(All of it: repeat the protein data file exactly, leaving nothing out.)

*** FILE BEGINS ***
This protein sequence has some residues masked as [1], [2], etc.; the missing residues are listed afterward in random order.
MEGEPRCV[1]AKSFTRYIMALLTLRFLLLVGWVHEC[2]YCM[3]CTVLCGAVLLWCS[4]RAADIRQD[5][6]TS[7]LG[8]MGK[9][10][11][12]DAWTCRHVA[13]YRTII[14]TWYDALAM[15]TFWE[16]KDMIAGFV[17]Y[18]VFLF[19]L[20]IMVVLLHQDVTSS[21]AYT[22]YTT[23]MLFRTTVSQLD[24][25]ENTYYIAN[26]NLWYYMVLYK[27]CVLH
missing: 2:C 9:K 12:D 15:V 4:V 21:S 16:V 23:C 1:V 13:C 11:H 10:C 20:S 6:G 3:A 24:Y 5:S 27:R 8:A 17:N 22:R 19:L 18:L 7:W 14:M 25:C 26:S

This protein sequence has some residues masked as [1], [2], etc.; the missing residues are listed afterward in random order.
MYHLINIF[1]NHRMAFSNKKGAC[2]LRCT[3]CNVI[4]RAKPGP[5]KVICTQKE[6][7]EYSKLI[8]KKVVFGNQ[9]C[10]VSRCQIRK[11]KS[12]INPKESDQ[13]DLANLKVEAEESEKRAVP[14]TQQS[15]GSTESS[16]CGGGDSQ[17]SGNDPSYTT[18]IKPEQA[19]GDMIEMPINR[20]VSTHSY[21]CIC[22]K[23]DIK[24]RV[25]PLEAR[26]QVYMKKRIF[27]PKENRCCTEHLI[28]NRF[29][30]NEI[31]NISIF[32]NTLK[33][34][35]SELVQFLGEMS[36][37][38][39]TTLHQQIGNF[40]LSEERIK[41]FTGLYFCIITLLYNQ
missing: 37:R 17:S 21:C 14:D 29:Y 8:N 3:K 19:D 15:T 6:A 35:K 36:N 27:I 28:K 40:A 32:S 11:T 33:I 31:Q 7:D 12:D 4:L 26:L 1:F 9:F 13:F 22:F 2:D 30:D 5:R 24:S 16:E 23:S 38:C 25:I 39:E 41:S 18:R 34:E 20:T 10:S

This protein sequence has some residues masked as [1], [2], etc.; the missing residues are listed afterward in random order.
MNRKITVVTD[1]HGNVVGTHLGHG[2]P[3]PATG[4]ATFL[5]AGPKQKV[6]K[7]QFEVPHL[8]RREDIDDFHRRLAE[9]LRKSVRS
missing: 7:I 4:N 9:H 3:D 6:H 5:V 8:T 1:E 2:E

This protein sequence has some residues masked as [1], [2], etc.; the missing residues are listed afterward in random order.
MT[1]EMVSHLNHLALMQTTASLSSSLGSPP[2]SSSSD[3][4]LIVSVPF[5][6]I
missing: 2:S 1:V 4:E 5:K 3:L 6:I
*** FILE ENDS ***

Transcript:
This protein sequence has some residues masked as [1], [2], etc.; the missing residues are listed afterward in random order.
MEGEPRCV[1]AKSFTRYIMALLTLRFLLLVGWVHEC[2]YCM[3]CTVLCGAVLLWCS[4]RAADIRQD[5][6]TS[7]LG[8]MGK[9][10][11][12]DAWTCRHVA[13]YRTII[14]TWYDALAM[15]TFWE[16]KDMIAGFV[17]Y[18]VFLF[19]L[20]IMVVLLHQDVTSS[21]AYT[22]YTT[23]MLFRTTVSQLD[24][25]ENTYYIAN[26]NLWYYMVLYK[27]CVLH
missing: 2:C 9:K 12:D 15:V 4:V 21:S 16:V 23:C 1:V 13:C 11:H 10:C 20:S 6:G 3:A 24:Y 5:S 27:R 8:A 17:N 22:R 19:L 18:L 7:W 14:M 25:C 26:S

This protein sequence has some residues masked as [1], [2], etc.; the missing residues are listed afterward in random order.
MYHLINIF[1]NHRMAFSNKKGAC[2]LRCT[3]CNVI[4]RAKPGP[5]KVICTQKE[6][7]EYSKLI[8]KKVVFGNQ[9]C[10]VSRCQIRK[11]KS[12]INPKESDQ[13]DLANLKVEAEESEKRAVP[14]TQQS[15]GSTESS[16]CGGGDSQ[17]SGNDPSYTT[18]IKPEQA[19]GDMIEMPINR[20]VSTHSY[21]CIC[22]K[23]DIK[24]RV[25]PLEAR[26]QVYMKKRIF[27]PKENRCCTEHLI[28]NRF[29][30]NEI[31]NISIF[32]NTLK[33][34][35]SELVQFLGEMS[36][37][38][39]TTLHQQIGNF[40]LSEERIK[41]FTGLYFCIITLLYNQ
missing: 37:R 17:S 21:C 14:D 29:Y 8:N 3:K 19:D 15:T 6:A 35:K 36:N 27:I 28:K 40:A 32:S 11:T 33:I 31:Q 7:D 12:D 4:L 26:L 1:F 9:F 13:F 22:F 2:D 30:D 5:R 24:S 16:E 23:S 38:C 25:I 39:E 41:S 18:R 34:E 20:T 10:S

This protein sequence has some residues masked as [1], [2], etc.; the missing residues are listed afterward in random order.
MNRKITVVTD[1]HGNVVGTHLGHG[2]P[3]PATG[4]ATFL[5]AGPKQKV[6]K[7]QFEVPHL[8]RREDIDDFHRRLAE[9]LRKSVRS
missing: 7:I 4:N 9:H 3:D 6:H 5:V 8:T 1:E 2:E

This protein sequence has some residues masked as [1], [2], etc.; the missing residues are listed afterward in random order.
MT[1]EMVSHLNHLALMQTTASLSSSLGSPP[2]SSSSD[3][4]LIVSVPF[5][6]I
missing: 2:S 1:V 4:E 5:K 3:L 6:I